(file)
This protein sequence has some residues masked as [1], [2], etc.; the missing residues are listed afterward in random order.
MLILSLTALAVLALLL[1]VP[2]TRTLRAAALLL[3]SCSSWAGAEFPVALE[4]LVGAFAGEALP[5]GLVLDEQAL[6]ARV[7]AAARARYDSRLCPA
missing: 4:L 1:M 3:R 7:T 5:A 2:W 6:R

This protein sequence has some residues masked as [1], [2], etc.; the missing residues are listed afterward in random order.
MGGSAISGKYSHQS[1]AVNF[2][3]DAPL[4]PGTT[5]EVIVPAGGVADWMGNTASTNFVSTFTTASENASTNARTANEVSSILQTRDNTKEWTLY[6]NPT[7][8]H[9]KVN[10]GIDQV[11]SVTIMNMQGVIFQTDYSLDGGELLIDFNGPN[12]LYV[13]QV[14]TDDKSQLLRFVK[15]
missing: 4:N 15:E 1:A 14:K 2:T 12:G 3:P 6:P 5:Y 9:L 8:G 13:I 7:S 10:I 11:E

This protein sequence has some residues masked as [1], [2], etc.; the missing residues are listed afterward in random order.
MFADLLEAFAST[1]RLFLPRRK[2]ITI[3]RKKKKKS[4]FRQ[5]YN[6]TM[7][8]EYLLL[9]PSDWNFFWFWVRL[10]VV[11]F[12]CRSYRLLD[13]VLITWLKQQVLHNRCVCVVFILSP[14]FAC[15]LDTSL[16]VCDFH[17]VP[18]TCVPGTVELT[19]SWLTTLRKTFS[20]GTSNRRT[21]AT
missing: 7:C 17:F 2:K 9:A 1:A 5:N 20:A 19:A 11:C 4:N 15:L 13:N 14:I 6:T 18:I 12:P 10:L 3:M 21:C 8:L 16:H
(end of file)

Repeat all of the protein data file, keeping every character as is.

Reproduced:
This protein sequence has some residues masked as [1], [2], etc.; the missing residues are listed afterward in random order.
MLILSLTALAVLALLL[1]VP[2]TRTLRAAALLL[3]SCSSWAGAEFPVALE[4]LVGAFAGEALP[5]GLVLDEQAL[6]ARV[7]AAARARYDSRLCPA
missing: 4:L 1:M 3:R 7:T 5:A 2:W 6:R

This protein sequence has some residues masked as [1], [2], etc.; the missing residues are listed afterward in random order.
MGGSAISGKYSHQS[1]AVNF[2][3]DAPL[4]PGTT[5]EVIVPAGGVADWMGNTASTNFVSTFTTASENASTNARTANEVSSILQTRDNTKEWTLY[6]NPT[7][8]H[9]KVN[10]GIDQV[11]SVTIMNMQGVIFQTDYSLDGGELLIDFNGPN[12]LYV[13]QV[14]TDDKSQLLRFVK[15]
missing: 4:N 15:E 1:A 14:K 2:T 12:G 3:P 6:P 5:Y 9:L 8:G 13:I 7:S 10:I 11:E

This protein sequence has some residues masked as [1], [2], etc.; the missing residues are listed afterward in random order.
MFADLLEAFAST[1]RLFLPRRK[2]ITI[3]RKKKKKS[4]FRQ[5]YN[6]TM[7][8]EYLLL[9]PSDWNFFWFWVRL[10]VV[11]F[12]CRSYRLLD[13]VLITWLKQQVLHNRCVCVVFILSP[14]FAC[15]LDTSL[16]VCDFH[17]VP[18]TCVPGTVELT[19]SWLTTLRKTFS[20]GTSNRRT[21]AT
missing: 7:C 17:F 2:K 9:A 1:A 5:N 20:A 19:A 11:C 4:N 15:L 13:N 14:I 6:T 18:I 12:P 10:L 3:M 21:C 8:L 16:H